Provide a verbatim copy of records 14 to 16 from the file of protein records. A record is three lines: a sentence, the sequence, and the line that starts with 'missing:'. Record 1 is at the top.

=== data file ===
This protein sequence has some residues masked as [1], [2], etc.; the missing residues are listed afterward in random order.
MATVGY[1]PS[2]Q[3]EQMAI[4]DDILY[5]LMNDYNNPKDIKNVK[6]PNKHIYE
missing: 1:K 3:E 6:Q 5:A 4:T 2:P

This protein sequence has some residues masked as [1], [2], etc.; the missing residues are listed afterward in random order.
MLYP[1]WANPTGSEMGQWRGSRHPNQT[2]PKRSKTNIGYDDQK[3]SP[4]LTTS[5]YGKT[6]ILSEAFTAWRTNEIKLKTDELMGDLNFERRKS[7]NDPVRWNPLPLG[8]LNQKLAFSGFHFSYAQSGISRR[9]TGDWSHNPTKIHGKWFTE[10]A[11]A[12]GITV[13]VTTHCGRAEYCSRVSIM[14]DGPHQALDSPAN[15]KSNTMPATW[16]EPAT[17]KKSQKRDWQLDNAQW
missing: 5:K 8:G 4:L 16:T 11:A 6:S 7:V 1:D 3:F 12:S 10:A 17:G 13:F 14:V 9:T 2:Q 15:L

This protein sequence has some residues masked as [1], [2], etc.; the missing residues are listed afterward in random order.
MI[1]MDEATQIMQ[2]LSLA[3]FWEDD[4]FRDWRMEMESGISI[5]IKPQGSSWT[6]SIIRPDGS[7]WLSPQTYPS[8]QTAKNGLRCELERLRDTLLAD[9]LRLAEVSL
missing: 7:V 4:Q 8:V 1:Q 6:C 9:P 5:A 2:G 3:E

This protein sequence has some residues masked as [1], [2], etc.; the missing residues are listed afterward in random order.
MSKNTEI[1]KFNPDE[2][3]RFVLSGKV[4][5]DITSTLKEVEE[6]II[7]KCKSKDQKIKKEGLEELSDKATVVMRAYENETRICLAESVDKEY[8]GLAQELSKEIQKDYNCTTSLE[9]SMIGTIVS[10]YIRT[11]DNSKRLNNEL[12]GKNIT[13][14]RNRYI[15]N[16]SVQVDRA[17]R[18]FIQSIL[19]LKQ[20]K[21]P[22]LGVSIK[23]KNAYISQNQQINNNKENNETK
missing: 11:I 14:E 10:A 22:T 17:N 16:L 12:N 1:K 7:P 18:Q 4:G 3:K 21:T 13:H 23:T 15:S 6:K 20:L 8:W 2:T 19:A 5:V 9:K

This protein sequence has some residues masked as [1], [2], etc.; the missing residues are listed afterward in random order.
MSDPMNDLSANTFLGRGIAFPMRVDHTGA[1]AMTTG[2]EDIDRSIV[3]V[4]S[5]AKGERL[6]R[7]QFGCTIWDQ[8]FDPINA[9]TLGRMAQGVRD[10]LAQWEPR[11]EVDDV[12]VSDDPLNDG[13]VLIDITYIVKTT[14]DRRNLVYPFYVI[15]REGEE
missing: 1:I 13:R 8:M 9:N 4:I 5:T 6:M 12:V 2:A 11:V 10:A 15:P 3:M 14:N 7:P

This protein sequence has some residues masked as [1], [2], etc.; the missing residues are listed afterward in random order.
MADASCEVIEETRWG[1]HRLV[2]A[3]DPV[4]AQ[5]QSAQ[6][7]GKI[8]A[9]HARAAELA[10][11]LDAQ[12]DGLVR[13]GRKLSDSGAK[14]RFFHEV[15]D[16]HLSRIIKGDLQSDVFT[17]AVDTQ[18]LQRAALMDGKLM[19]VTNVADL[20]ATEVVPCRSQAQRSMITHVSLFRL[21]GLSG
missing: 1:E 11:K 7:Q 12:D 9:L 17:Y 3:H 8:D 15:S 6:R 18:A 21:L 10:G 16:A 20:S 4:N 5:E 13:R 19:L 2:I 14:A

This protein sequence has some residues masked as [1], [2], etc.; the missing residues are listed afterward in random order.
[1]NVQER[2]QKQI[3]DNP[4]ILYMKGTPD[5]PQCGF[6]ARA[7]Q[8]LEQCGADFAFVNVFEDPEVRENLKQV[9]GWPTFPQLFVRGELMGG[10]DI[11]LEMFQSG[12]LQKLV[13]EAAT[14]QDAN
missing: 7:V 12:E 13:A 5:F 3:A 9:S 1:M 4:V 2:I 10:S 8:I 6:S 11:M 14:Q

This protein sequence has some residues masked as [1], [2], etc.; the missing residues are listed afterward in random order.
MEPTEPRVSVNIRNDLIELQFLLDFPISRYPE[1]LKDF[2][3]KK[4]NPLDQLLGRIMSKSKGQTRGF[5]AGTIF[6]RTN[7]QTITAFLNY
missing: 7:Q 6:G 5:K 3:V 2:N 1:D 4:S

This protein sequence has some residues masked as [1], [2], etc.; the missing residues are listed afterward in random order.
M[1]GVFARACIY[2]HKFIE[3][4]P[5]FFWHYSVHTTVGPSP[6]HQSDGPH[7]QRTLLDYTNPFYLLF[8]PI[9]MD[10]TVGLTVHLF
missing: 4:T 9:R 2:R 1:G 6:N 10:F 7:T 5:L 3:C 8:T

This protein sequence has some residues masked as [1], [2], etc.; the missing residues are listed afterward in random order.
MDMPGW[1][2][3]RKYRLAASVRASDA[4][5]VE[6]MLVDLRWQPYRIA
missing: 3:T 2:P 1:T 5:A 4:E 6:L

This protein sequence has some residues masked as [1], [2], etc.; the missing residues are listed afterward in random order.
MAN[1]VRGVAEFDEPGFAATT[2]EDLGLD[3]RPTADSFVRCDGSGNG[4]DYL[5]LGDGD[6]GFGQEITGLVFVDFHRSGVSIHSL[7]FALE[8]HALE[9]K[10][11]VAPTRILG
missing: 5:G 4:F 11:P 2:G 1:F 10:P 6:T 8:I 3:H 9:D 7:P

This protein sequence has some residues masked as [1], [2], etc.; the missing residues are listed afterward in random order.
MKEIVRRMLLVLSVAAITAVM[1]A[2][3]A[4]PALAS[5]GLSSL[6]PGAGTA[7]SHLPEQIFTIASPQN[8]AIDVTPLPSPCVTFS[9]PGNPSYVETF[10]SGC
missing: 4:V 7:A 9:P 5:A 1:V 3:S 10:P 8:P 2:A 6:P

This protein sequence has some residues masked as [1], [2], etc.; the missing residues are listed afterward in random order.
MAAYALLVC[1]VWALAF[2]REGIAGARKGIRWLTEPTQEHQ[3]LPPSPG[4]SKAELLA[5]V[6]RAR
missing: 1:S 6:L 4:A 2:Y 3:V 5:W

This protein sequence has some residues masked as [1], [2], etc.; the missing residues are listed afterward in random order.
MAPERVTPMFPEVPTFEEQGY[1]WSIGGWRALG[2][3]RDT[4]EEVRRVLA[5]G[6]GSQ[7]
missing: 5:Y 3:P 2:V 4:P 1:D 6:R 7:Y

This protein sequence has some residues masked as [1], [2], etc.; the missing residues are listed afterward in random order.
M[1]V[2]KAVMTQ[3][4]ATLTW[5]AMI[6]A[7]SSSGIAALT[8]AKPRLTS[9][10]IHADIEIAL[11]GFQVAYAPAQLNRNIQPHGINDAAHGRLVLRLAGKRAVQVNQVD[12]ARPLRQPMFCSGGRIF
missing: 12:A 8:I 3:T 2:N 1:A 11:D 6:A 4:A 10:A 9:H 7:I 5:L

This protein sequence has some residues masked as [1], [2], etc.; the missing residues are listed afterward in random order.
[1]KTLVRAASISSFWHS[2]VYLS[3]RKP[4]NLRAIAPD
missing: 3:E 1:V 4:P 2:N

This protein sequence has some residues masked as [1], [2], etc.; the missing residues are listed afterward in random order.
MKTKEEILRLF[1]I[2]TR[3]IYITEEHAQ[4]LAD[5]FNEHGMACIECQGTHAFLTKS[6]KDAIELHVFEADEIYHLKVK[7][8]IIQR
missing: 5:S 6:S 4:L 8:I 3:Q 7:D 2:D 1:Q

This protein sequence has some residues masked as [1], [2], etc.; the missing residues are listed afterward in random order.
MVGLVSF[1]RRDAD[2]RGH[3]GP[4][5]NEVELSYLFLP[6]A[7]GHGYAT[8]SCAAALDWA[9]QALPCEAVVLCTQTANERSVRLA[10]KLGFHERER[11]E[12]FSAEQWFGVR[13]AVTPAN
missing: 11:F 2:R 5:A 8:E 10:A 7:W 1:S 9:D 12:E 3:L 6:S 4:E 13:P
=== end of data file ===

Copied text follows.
This protein sequence has some residues masked as [1], [2], etc.; the missing residues are listed afterward in random order.
MAPERVTPMFPEVPTFEEQGY[1]WSIGGWRALG[2][3]RDT[4]EEVRRVLA[5]G[6]GSQ[7]
missing: 5:Y 3:P 2:V 4:P 1:D 6:R 7:Y

This protein sequence has some residues masked as [1], [2], etc.; the missing residues are listed afterward in random order.
M[1]V[2]KAVMTQ[3][4]ATLTW[5]AMI[6]A[7]SSSGIAALT[8]AKPRLTS[9][10]IHADIEIAL[11]GFQVAYAPAQLNRNIQPHGINDAAHGRLVLRLAGKRAVQVNQVD[12]ARPLRQPMFCSGGRIF
missing: 12:A 8:I 3:T 2:N 1:A 11:D 6:A 4:A 10:A 9:H 7:I 5:L

This protein sequence has some residues masked as [1], [2], etc.; the missing residues are listed afterward in random order.
[1]KTLVRAASISSFWHS[2]VYLS[3]RKP[4]NLRAIAPD
missing: 3:E 1:V 4:P 2:N